“As the global economy has grown, companies have participated. The stock market has reflected this participation. We do not expect that trend to fade in the coming decades,” Wren said. “From our perspective, individual investors should stay the course and expect modest returns in 2020.”
The S&P 500 has touched record highs this year even amid disputes about trade and worries over economic growth that in part prompted the Federal Reserve to cut the target range on its benchmark lending rate three times this year. The Fed kept the rate on hold Wednesday and indicated that no changes are expected through 2020.
“We think the likely environment ahead features modest growth with only modest inflation and a Federal Reserve that does not make a monetary policy mistake,” Wren said.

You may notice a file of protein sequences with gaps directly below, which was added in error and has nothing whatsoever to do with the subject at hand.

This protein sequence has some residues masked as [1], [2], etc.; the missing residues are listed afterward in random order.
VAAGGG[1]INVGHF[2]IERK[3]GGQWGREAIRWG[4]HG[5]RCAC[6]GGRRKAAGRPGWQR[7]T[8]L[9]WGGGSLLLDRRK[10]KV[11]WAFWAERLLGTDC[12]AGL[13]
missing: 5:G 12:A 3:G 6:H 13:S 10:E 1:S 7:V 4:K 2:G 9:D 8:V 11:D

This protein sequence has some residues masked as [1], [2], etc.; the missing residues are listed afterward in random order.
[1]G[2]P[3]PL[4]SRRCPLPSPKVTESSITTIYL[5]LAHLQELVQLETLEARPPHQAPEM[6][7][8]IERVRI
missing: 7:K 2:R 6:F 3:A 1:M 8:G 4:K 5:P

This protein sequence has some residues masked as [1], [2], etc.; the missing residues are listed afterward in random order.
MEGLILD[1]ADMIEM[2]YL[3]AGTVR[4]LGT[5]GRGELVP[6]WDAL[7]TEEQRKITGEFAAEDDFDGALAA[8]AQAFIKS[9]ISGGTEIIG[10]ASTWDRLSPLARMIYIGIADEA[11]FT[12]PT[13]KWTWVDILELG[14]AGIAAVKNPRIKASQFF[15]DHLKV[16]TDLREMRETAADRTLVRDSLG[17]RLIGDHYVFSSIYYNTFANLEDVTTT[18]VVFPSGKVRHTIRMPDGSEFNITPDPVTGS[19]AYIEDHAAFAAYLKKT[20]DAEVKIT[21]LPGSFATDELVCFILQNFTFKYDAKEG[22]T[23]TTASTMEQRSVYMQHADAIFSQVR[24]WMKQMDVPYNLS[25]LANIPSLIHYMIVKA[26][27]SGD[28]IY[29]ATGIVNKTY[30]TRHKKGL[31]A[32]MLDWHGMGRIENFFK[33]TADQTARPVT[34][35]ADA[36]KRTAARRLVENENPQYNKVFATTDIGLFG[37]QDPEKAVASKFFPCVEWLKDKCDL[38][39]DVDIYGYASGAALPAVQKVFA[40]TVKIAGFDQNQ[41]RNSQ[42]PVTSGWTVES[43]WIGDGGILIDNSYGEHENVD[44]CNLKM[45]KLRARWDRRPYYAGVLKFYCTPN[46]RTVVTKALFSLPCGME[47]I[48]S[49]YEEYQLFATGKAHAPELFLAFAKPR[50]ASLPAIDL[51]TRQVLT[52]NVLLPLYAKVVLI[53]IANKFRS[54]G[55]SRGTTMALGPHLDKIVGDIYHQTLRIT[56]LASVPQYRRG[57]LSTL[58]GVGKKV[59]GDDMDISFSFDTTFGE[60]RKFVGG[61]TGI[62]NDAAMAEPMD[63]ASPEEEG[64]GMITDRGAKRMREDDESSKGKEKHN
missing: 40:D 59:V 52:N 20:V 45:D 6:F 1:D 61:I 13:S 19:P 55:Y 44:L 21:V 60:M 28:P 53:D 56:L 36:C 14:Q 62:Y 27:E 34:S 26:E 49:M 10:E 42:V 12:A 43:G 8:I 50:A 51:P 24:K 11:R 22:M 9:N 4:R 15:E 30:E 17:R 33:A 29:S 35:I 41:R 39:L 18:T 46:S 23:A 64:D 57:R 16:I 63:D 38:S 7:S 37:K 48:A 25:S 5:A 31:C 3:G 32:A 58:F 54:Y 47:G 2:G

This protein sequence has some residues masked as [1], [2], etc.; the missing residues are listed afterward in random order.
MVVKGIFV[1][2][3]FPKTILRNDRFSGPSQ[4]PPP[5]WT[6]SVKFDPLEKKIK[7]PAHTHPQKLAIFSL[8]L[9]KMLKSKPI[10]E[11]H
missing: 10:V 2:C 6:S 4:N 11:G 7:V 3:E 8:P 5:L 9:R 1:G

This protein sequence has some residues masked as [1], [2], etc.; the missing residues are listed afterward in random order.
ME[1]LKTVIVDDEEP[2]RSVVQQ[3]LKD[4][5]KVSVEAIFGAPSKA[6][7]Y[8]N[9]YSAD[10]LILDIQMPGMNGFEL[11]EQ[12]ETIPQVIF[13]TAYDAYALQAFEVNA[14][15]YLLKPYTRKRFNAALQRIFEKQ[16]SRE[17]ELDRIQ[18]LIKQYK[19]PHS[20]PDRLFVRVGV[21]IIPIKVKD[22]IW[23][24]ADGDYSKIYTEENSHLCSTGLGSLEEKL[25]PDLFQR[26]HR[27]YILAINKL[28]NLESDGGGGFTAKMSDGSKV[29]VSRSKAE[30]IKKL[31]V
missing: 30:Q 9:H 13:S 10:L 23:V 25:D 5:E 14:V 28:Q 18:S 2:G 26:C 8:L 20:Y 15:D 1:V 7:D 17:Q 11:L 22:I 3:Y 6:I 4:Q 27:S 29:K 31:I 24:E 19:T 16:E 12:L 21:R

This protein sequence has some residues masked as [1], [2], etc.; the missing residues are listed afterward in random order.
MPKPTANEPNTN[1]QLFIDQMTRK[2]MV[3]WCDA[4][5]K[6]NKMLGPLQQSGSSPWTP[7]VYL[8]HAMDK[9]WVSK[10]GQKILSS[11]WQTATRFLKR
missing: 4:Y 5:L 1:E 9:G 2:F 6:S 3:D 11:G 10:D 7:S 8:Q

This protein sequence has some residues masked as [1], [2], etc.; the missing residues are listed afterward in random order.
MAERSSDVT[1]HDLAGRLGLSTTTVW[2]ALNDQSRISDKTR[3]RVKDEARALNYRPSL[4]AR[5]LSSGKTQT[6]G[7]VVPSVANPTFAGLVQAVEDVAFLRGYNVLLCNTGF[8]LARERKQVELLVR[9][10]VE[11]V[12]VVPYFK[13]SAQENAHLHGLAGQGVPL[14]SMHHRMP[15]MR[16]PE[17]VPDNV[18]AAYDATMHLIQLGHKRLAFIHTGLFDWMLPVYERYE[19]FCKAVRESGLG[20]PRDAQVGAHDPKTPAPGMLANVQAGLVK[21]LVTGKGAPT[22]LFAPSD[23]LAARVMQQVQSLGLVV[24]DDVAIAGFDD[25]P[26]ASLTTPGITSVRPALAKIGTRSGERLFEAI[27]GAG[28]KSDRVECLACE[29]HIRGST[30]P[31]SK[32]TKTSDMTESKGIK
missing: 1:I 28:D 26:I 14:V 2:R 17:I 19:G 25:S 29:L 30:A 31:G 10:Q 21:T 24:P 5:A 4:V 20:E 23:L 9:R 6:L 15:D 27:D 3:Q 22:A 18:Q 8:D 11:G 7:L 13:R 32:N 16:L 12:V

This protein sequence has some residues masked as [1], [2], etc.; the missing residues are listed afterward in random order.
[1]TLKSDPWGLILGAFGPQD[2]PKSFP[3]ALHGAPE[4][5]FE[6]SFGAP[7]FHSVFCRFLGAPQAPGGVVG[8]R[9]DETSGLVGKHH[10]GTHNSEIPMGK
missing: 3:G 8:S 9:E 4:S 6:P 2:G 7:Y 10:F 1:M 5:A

Equity valuations are seen by Wells Fargo as fair, “based on the level of interest rates and the growth outlook,” the strategist said. Stock sectors including technology, consumer discretionary and financials are poised to benefit from the continued expansion, he added.
“We believe the consumer-oriented segments of the economy should continue to benefit from a robust labor market where the unemployment rate is at a 50-year low and wages are growing north of 3%,” Wren said. “We do not want to count out the American consumer. If trade tensions ease a bit from here, companies may also choose to boost capital spending, which could further add to economic growth.”